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Which commish will run in 2001?

November 30, 1998

Former police commissioner Ray Kelly comes to town again this week, speaking to the Union League Club and to the business group A Better New York. Two weeks ago Kelly was here hosting the first Jim Fox memorial lecture, named after the late head of the FBI's New York office, and scheduled to be an annual event. Their appearance together on television after the World Trade Center bombing in 1993 projected a memorable image of calm and competence to frightened and bewildered New Yorkers.

OK, so why's Kelly spending so much time in New York when he works in Washington, heading the U.S. Customs Service after serving as Treasury undersecretary? Someone close to him says he's "not uninterested" in running for mayor in 2001. Kelly, who maintains his residence in Battery Park City and describes himself as an "independent," declined to comment.

Besides his blue chip law enforcement credentials, Kelly has credibility among black voters through having served as David Dinkins police commissioner. His aggressive, though ultimately fruitless, campaign to recruit black police candidates still resonates.

Even Al Sharpton, who ran for mayor last year, said that if elected he wanted "someone like Kelly" as his police commissioner.

With crime still an issue and with the same tiresome field of politicians (Rudolph Giuliani is precluded from running for a third term), 2001 may be the year of the police commissioner candidate. Kelly's police successor, Bill Bratton, is also "considering," friends say.

Bratton, who thought long about running in 1997, is believed to be bored silly in his Long Island Joe Blow security job. He didn't return a phone call.

Last (and least) is current Police Commissioner Howard Safir, whose factotum, Deputy Commissioner Richie Sheirer, was making mayoral inquiries for Safir at the Fire Department earlier this year. After this column called the notion of Safir as mayor "preposterous," Sheirer backed off. Some say Safir's still dreaming.

Sgt. Joe and Rising Star. If Commissioner Safir is serious about protecting whistle-blowers, as his recent department order indicates, he might begin by chatting with Deputy Commissioner for Legal Matters George (Rising Star) Grasso.

Earlier this year, Sgt. Joseph Alvarez sued the department in federal court for retaliation because he'd objected to an alleged cover-up of a brutality case involving two detectives. Rising Star Grasso then charged Alvarez. He charged Alvarez departmentally with lying in his federal suit. If he's found guilty, Safir could fire him.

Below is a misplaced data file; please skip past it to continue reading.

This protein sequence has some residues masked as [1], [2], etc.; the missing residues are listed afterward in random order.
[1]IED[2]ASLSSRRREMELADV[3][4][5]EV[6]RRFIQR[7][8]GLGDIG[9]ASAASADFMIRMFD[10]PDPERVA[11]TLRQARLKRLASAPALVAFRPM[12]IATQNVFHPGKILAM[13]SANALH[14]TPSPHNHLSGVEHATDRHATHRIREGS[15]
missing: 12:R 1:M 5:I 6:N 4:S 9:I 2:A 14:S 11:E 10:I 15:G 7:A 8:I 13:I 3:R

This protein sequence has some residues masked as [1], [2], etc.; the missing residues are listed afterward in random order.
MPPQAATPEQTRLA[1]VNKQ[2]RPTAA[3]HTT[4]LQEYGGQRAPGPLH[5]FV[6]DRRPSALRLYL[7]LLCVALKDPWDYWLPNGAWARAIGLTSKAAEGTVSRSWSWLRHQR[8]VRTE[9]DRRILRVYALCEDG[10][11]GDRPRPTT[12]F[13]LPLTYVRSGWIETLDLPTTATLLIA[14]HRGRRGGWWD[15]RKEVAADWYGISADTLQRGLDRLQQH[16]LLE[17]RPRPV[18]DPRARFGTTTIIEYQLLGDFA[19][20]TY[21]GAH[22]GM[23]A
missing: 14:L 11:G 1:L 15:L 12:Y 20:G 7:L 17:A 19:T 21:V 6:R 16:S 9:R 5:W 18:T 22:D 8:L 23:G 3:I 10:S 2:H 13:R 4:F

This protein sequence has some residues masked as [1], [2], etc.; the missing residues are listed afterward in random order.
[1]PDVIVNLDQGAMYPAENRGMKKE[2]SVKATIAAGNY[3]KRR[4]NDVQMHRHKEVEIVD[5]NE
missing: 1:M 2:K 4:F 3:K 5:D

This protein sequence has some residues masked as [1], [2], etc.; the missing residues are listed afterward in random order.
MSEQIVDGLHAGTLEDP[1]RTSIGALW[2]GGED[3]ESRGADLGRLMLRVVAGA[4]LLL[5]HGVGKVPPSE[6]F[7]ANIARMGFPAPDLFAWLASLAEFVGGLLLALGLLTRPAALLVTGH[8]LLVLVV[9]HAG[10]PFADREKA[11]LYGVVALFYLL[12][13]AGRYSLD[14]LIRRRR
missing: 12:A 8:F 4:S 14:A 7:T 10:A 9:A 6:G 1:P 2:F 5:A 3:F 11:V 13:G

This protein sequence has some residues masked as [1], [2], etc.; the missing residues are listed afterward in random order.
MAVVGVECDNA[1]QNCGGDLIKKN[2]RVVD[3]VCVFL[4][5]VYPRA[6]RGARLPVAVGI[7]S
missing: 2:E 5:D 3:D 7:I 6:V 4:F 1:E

Printable versionLast week, city lawyers agreed before federal judge Denny Chin to urge Grasso to halt disciplinary proceedings against Alvarez, pending his federal suit's outcome. Chin's courtroom was packed with supporters from the Latino Officers Association, the only organized resistance to such bully-boy tactics. The LOA has beaten Safir and Giuliani in federal court over the department's refusal to allow officers to speak publicly without Safir's permission. Its president, Tony Miranda, also won a separate $96,000 retaliation settlement.

Giuliani refuses to recognize the LOA, an offshoot of the Society of Hispanic Officers, whose president, Walter Alicea, engineered a coup to back Giuliani for mayor against Dinkins in 1993. The LOA now claims 15 times the Hispanic Society's membership and is suing again in federal court - for recognition.

Where Is Irene Silverman? That's the question Commissioner Safir asks Chief of Detectives Bill Allee at the beginning of every executive staff meeting, which consists of top chiefs and deputy commissioners.

Silverman is the missing East Side woman presumed dead, allegedly at the hands of Sante Kimes and son Kenneth, although no one has found her. Supposedly, Safir asks the question as a joke to jab at Allee. No one's laughing.

Undisclosed: The police department's crowd estimate for Macy's Thanksgiving parade following this column's suggestion that Deputy Commissioner for Public Information Marilyn Mode made up the "well over the 3.5 million" estimate for last month's Yankee parade.

Unseen: Commissioner Mode's wee dog Lil, after nipping the foot of a sergeant in her office.

Unknown: Whether Mode voluntarily kept Lil at home (unlikely). Whether she was ordered to by Commissioner Safir (more likely). Whether Safir was ordered to by the mayor (most likely).

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Email Leonard Levitt at llevitt@nypdconfidential.com

© 1998 Newsday, Inc. Reprinted with permission.